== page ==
Three major stories in a recent issue of my Sunday paper suggest how timely this book is. Page one announces that a reacent tax ruling will force publishers to destroy millions of books, and quoted an Internal Revenue Service officer as saying that as far as his agency is concerned, "it doesn't matter whether they're widgets, gadgets, cars, or books." Page 29 reports that both Scholastic Aptitude and Written English Tests have continued their annual decline in 1980. And page 42 summarizes a survey that recommends drastic cutbacks to meet the New York Public Library's expected deficity of $52 million by 1985.

All three of these stories have to do with the humanities, and it is striking that no other subject of national concern, except politics, drew as much front-of-the-paper attention on this particular Sunday. The trouble is that, as with politics, the news seems to be almost uniformly bad. The conclusions seem straightforward: People (and government bureaucrats in particular) do not realize that books are a unique part of American life; our children are becoming increasingly illiterate, and this wave of indifference and philistinism is devastating our cultural treasures. The immediate inclination of anyone who cares about these issues is to agree that the situation is indeed gloomy and that the outlook is worse. This nation, it appears, is fast succumbing to the materialism and vocationalism that are the anti-theses of the humanities. One reads The Humanities in American Life , therefore, expecting the worst.

The commission appointed by the Rockefeller Foundation to write this report on "the humanities' place and prospects" does not try to mitigate the bleakness of what it finds. In some respects the humanities are in worse condition now than they were in 1964, when the commissions's famous predecessor successfully urged the founding of government agencies of support for the humanities and the arts. Again and again, the figures in the present report reveal a decline in recent years -- in the levels of foundation support for the humanities, measured in constant dollars; in literacy among high schol students; in instruction in foreign languages; in faculty salaries; in the health of libraries and publishers' and in the relative number of humanities enrollments in schools and colleges. Nevertheless, the basic impression conveyed by the book, and indeed by any close look at the current state of the humanities across the nation, offers as much ground for optimism as pessimism.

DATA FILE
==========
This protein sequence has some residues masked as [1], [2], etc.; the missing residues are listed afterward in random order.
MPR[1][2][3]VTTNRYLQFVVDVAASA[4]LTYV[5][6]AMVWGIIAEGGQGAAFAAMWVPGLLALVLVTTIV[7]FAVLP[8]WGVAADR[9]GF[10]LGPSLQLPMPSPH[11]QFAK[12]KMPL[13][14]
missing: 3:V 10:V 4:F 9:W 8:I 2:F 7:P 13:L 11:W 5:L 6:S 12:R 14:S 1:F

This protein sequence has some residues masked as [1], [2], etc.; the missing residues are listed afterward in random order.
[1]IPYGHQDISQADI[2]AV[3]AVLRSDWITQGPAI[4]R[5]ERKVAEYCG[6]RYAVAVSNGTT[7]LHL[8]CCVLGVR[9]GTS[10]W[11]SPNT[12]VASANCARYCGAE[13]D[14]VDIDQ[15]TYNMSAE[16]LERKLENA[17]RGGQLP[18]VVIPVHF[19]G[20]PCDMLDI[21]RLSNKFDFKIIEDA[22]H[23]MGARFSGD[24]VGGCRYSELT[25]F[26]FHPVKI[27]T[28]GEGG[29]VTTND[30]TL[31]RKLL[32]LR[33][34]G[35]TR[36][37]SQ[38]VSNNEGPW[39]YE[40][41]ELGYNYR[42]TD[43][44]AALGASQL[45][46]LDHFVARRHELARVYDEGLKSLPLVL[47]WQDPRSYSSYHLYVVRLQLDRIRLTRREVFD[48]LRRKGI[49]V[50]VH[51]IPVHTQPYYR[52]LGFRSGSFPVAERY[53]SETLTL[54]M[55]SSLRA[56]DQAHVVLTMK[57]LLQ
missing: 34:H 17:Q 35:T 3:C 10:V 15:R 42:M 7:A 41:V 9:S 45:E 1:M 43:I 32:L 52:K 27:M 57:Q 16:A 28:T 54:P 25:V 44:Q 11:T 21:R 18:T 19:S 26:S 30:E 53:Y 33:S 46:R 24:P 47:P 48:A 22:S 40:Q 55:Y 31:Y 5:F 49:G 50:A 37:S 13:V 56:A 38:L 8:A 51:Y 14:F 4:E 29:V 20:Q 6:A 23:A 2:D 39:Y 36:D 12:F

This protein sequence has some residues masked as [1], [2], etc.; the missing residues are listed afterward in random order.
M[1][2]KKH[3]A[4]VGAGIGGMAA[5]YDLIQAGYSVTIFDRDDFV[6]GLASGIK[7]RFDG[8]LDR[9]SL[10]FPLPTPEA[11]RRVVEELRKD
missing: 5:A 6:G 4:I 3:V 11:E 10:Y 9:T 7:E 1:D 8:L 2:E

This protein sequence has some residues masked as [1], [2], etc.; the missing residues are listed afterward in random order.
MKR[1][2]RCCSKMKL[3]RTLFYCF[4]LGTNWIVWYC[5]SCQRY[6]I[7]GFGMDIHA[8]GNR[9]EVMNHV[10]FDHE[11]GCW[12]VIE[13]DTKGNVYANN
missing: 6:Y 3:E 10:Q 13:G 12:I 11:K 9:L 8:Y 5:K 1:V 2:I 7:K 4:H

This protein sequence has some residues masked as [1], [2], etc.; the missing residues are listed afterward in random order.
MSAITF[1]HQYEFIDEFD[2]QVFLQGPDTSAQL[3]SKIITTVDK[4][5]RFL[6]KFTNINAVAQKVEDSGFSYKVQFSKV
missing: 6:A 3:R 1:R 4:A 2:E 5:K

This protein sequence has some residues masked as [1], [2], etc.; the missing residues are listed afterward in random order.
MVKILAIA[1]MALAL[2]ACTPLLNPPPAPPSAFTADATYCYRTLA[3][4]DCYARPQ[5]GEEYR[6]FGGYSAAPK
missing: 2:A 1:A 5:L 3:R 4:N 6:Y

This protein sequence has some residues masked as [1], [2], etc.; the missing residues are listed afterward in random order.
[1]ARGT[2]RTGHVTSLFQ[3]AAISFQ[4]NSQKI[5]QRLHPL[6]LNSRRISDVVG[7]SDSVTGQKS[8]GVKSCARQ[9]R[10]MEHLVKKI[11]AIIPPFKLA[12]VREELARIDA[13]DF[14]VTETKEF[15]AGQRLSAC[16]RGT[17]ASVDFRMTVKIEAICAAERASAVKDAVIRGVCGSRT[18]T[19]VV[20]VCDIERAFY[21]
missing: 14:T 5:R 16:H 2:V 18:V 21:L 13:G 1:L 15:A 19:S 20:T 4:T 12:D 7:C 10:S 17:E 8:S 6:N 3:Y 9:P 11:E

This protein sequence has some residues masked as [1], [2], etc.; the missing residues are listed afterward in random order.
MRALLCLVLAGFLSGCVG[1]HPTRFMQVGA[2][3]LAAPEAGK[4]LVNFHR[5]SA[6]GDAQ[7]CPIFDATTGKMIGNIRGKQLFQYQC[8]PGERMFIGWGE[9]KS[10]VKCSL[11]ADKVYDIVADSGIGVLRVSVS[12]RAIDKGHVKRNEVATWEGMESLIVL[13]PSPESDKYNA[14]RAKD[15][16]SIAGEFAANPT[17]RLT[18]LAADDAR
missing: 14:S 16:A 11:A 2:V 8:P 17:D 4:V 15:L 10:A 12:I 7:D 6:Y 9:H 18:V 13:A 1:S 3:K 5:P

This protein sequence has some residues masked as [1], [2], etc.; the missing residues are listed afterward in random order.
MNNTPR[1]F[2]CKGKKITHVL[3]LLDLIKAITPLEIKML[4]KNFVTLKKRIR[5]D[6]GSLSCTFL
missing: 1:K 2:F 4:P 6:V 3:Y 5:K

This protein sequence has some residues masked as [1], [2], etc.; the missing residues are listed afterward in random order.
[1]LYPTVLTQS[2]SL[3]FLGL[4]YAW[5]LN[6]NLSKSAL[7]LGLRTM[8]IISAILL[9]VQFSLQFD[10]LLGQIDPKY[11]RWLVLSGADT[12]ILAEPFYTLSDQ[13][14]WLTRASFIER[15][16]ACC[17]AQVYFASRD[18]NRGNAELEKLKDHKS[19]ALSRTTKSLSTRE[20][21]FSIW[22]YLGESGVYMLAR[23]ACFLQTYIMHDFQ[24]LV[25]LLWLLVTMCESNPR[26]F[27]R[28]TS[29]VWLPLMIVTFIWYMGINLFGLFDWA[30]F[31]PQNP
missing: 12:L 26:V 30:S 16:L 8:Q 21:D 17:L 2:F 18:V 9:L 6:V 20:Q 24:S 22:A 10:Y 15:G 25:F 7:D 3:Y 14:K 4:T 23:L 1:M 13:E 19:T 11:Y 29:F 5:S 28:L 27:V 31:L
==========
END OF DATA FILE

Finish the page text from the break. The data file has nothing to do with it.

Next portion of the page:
One bright spot is the agency that grew out of the 1964 report, the National Endowment for the Humanities. In constant dollars, its appropriations have grown sixteenfold in 13 years; the current level of over $150 million represents a significant commitment by the nation and its political leadership, to the welfare of the humanities. The Endowment and its congressional sponsors have been much criticized -- for politicizing the humanities, for paying too much or too little attention to elite institutions and subjects, for ignoring primary and secondary education (a criticis strongly reiteated by the present report), and for various other failings. Despite such misgivings, which are neither trivial nor without justification, despite worries abut the Endowment sometimes acting as though it had a social, rather than a cultural, mission, and despite the inevitable resentments of those who feel that their own bailiwicks are neglected, the Endowment remains the single most visible and effective means of enhancing the fole of the humanities in the nation's life.